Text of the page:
The twentieth century saw changes in agricultural practice, particularly in agricultural chemistry and in mechanization. Agricultural chemistry includes the application of chemical fertilizer, chemical insecticides (see pest control), and chemical fungicides, analysis of soil makeup and nutritional needs of farm animals.
Mechanization has increased farm efficiency and productivity in most regions of the world, due especially to the tractor and various "gins" (short for "engine") such as the cotton gin, semi-automatic balers and threshers and, above all, the combine (see agricultural machinery). According to the National Academy of Engineering in the United States, agricultural mechanization is one of the 20 greatest engineering achievements of the 20th century. Early in the century, it took one American farmer to produce food for 2.5 people. By 1999, due to advances in agricultural technology, a single farmer could feed over 130 people.
Other recent changes in agriculture include hydroponics, plant breeding, hybridization, gene manipulation, better management of soil nutrients, and improved weed control. Genetic engineering has yielded crops which have capabilities beyond those of naturally occurring plants, such as higher yields and disease resistance. Modified seeds germinate faster, and thus can be grown on an accelerated schedule. Genetic engineering of plants has proven controversial, particularly in the case of herbicide-resistant plants.
Genetic engineers at companies such as Monsanto are working to develop plants for irrigation, drainage, conservation and sanitary engineering, particularly important in normally arid areas which rely upon constant irrigation, and on large scale farms.
The processing, packing and marketing of agricultural products are closely related activities also influenced by science. Methods of quick-freezing and dehydration have increased the markets for many farm products (see food preservation and meat packing industry).
Animals, including horses, mules, oxen, camels, llamas, alpacas, and dogs, are often used to help cultivate fields, harvest crops, wrangle other animals, and transport farm products to buyers. Animal husbandry not only refers to the breeding and raising of animals for meat or to harvest animal products (like milk, eggs, or wool) on a continual basis, but also to the breeding and care of species for work and companionship.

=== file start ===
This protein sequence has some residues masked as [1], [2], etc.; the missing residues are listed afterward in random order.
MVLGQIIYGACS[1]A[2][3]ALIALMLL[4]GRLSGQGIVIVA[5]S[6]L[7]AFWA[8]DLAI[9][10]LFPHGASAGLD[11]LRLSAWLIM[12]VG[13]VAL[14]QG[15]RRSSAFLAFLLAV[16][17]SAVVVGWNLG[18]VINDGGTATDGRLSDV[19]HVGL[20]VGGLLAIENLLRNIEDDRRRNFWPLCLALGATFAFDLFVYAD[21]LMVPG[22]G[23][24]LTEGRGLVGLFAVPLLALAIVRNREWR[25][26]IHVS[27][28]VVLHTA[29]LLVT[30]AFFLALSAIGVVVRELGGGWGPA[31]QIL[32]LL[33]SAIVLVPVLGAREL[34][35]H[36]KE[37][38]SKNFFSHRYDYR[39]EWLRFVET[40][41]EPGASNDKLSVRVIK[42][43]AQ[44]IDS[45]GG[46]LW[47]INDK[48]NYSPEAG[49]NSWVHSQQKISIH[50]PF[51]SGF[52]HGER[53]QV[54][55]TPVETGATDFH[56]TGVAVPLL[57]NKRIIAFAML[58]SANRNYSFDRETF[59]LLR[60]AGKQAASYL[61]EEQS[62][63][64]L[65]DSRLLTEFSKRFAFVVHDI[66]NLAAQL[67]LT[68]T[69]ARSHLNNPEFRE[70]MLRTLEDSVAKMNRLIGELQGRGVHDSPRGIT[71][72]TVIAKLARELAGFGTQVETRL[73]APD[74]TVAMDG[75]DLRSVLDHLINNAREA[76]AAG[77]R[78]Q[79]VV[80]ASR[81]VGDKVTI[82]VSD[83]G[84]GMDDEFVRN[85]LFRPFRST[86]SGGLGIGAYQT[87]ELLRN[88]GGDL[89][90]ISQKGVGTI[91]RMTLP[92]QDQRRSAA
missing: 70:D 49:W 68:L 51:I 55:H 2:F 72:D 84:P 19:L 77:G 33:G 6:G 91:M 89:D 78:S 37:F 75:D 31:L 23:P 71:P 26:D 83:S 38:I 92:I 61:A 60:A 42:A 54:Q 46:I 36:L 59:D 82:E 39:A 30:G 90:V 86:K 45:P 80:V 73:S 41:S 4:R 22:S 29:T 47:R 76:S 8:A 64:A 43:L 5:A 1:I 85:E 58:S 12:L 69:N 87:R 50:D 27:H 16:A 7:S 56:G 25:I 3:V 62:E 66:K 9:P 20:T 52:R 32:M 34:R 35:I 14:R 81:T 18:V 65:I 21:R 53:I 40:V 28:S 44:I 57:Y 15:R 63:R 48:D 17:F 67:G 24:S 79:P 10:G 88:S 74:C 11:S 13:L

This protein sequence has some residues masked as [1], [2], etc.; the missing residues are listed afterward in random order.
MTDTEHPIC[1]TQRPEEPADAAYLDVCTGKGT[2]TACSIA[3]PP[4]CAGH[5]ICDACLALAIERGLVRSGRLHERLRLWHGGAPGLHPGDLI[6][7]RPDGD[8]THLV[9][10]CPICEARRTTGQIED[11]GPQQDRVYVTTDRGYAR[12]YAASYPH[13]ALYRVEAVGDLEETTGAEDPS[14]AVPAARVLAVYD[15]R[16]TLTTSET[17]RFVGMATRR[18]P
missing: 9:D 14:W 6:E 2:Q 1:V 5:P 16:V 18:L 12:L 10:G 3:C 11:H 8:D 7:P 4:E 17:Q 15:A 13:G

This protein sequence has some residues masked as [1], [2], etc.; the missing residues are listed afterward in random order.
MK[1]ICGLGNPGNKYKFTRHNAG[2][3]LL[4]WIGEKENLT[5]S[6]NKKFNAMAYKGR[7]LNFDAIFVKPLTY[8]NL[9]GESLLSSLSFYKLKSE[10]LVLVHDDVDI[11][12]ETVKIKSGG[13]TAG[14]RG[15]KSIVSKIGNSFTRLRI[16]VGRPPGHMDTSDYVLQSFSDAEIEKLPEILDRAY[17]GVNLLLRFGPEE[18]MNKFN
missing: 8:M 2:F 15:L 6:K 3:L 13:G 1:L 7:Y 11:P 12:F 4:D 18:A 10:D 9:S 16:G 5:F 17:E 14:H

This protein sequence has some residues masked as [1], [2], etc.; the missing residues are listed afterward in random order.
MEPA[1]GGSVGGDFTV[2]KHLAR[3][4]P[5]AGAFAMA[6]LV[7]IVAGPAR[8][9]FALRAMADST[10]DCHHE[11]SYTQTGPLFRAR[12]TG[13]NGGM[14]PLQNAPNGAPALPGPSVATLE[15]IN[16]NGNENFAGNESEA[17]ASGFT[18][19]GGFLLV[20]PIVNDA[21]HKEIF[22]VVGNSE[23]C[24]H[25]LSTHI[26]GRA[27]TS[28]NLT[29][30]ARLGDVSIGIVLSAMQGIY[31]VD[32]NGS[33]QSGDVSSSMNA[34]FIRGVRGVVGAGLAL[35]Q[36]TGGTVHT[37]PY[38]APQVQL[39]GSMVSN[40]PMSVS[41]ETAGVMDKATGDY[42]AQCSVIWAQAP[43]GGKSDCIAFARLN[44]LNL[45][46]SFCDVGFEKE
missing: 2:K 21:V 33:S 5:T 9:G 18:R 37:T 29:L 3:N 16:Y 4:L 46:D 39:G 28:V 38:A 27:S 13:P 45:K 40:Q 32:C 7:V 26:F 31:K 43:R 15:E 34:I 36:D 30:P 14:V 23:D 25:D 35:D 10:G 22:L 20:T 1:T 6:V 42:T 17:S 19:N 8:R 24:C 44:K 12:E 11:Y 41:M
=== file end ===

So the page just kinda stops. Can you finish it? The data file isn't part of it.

Airplanes, helicopters, trucks, tractors, and combines are used in Western (and, increasingly, Eastern) agriculture for seeding, spraying operations for insect and disease control, harvesting, aerial topdressing and transporting perishable products. Radio and television disseminate vital weather reports and other information such as market reports that concern farmers. Computers have become an essential tool for farm management.
In recent years, some aspects of intensive industrial agriculture have been the subject of increasing debate. The widening sphere of influence held by large seed and chemical companies, meat packers and food processors has been a source of concern both within the farming community and for the general public. Another issue is the type of feed given to some animals that can cause bovine spongiform encephalopathy in cattle. There has also been concern over the effect of intensive agriculture on the environment.
The patent protection given to companies that develop new types of seed using genetic engineering has allowed seed to be licensed to farmers in much the same way that computer software is licensed to users. This has changed the balance of power in favor of the seed companies, allowing them to dictate terms and conditions previously unheard of. The Indian activist and scientist Vandana Shiva argues that these companies are guilty of biopiracy.
Soil conservation and nutrient management have been important concerns since the 1950s, with the most advanced farmers taking a stewardship role with the land they use. However, increasing contamination of waterways and wetlands by nutrients like nitrogen and phosphorus are concerns that can only be addressed by "enlightenment" of farmers and/or far stricter law enforcement in many countries.